Taurine is not regarded as an essential dietary nutrient and has not been assigned recommended intake levels.[4] High-quality clinical studies to determine possible effects of taurine in the body or following dietary supplementation are absent from the literature.[5] Preliminary human studies on the possible effects of taurine supplementation have been inadequate due to low subject numbers, inconsistent designs, and variable doses.[5]

Safety and toxicity edit

According to the European Food Safety Authority, taurine is "considered to be a skin and eye irritant and skin sensitiser, and to be hazardous if inhaled;" it may be safe to consume up to 6 grams of taurine per day.[6] Other sources indicate that taurine is safe for supplemental intake in normal healthy adults at up to 3 grams per day.[5][29]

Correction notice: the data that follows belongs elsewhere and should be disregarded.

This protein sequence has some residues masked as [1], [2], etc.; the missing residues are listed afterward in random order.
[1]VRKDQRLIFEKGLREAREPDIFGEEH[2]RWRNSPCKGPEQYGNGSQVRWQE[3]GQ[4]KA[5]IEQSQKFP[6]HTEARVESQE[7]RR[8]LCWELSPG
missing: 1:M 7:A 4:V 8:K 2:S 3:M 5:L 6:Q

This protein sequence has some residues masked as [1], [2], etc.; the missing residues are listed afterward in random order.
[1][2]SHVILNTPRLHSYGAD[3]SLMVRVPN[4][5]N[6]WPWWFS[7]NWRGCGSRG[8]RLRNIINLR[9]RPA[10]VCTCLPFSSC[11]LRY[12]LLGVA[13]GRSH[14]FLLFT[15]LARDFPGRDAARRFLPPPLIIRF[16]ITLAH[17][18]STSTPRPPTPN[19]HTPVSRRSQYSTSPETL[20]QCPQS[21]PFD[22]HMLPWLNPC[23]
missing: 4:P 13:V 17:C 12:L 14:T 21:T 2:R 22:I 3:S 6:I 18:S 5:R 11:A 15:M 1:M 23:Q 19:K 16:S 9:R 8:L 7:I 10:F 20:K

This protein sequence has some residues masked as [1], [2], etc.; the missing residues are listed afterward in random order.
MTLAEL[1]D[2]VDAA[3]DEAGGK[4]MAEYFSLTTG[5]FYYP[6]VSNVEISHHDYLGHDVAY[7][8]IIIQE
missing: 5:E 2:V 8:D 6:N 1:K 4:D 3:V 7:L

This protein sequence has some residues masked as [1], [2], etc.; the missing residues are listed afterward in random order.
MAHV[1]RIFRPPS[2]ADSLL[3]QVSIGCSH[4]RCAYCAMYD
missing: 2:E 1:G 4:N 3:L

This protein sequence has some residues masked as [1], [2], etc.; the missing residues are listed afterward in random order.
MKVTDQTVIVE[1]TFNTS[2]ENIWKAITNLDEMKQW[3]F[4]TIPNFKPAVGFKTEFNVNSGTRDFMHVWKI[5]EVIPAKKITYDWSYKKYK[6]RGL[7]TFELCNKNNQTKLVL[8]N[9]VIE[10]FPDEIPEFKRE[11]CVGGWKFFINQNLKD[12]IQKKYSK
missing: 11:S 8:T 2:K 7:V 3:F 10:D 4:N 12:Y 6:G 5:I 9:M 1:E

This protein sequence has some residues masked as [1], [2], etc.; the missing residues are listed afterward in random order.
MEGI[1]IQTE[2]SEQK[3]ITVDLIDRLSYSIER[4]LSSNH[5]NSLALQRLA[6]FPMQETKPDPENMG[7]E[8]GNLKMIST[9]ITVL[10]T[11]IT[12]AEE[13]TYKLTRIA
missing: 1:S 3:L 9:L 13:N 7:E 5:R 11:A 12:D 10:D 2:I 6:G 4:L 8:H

A 2008 review found no documented reports of negative or positive health effects associated with the amount of taurine used in energy drinks, concluding, "The amounts of guarana, taurine, and ginseng found in popular energy drinks are far below the amounts expected to deliver either therapeutic benefits or adverse events".[30]

Animal dietary requirement edit

Cats edit

Cats lack the enzymatic machinery (sulfinoalanine decarboxylase) to produce taurine and must therefore acquire it from their diet.[31] A taurine deficiency in cats can lead to retinal degeneration and eventually blindness – a condition known as central retinal degeneration (CRD),[32][33] as well as hair loss and tooth decay. Other effects of a diet lacking in this essential amino acid are dilated cardiomyopathy and reproductive failure in female cats.[34]